Photo courtesy USDA/ Scott Bauer
Ensure your cows consume the proper amounts of protein, vitamins and minerals so they bare healthy calves.
As you take care of winter chores around your small farm, make sure to add conditioning cows for calving to your list.
Calves born with any sort of difficulty at birth are four times more likely to die than those without, which is why conditioning cows is extremely important, says Ron Lemenager, a beef nutrition specialist at Purdue University.
As the spring calving season approaches, small farmers should look at three key factors to prepare cows to calve.
1. Implement Proper Cow Nutrition
Cows need to be in the right body condition so they have enough energy for calving. Lemenager recommends a body condition score of 5 for cows and a body condition score of 5½ to 6 for heifers.
“Making sure cows have proper nutrition also will ensure a higher quality colostrum, or first milk after calving, which gives the calf disease protection and a dense nutrient supply,” he says.
Proper cow nutrition includes a diet high enough in energy for the cow to have a normal calving experience, which means feeding it the right protein content, vitamins and minerals. However, with the rainy hay season in 2009, poor hay quality may mean farmers need to supplement cow diets.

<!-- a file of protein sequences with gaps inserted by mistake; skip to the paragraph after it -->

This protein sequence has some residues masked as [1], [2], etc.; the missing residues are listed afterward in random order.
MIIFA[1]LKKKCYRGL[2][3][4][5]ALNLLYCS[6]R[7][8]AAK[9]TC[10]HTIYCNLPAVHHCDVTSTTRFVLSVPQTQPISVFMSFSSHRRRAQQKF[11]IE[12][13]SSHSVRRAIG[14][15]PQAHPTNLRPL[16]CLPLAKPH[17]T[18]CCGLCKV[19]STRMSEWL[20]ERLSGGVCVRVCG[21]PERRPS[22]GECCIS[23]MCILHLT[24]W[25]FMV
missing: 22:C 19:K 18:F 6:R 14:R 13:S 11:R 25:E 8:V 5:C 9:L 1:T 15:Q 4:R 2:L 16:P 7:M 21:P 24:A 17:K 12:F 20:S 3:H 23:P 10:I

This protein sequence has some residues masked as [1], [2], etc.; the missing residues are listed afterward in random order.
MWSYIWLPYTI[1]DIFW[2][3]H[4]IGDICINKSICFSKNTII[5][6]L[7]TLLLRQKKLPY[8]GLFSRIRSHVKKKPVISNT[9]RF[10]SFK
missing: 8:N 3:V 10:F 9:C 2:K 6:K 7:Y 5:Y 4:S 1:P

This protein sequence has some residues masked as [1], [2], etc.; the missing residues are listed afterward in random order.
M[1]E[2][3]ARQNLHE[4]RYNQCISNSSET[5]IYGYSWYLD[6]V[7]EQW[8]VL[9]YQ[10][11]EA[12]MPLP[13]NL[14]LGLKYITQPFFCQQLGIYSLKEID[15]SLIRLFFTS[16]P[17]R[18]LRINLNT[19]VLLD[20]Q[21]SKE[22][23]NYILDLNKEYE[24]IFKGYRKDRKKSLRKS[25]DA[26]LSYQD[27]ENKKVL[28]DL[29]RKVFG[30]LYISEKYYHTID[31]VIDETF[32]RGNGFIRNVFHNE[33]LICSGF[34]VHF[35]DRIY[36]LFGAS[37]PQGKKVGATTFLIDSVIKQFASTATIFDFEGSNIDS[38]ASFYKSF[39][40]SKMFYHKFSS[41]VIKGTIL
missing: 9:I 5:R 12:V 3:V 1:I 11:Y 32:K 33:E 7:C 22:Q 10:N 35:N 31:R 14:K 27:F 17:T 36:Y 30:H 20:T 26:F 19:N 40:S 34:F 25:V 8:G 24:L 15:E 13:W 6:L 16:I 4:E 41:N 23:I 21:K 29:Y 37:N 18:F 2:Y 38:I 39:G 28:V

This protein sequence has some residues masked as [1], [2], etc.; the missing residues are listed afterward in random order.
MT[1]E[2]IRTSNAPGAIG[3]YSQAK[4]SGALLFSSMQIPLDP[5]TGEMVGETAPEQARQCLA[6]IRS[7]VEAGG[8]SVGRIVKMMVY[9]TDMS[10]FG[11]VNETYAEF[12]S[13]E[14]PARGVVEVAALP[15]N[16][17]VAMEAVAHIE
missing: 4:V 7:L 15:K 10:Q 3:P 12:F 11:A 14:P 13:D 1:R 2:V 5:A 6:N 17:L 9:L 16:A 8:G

“Producers should get an analysis of their hay and then develop a supplementation strategy,” Lemenager says. “It’s also important that the cow has access to a high-quality, free choice mix of vitamins and minerals, which is commercially available.”
Nutritionally speaking, one thing farmers need to keep an eye on is the amount of dried distillers grains they feed their cows. Because DDGs are high in protein, farmers should feed them to cows to meet protein needs, not energy needs.
If the cow consumes too much protein, the calf’s birth weight and blood nitrogen levels will increase, Lemenager says. This can negatively affect the conception rate and embryo survival.
“Using distillers grains beyond protein requirements can cause a sulfur toxicity,” Lemenager says. “At high levels, sulfur also can complex with other minerals, like copper, which is an extremely important mineral for reproduction.”
2. Assess Calving Facilities
In addition to conditioning cows, farmers should prepare their facilities to house newborn calves in inclement weather—something Lemenager says is extremely important for calf survival.
3. Vaccinate for Calf Scours
If there is a history of calf scours among the cows on your farm, Lemenager recommends working with a veterinarian to create a vaccination strategy for the cows so they will provide passive immunity to the calf through high quality colostrum. Read more about preventing calf scours.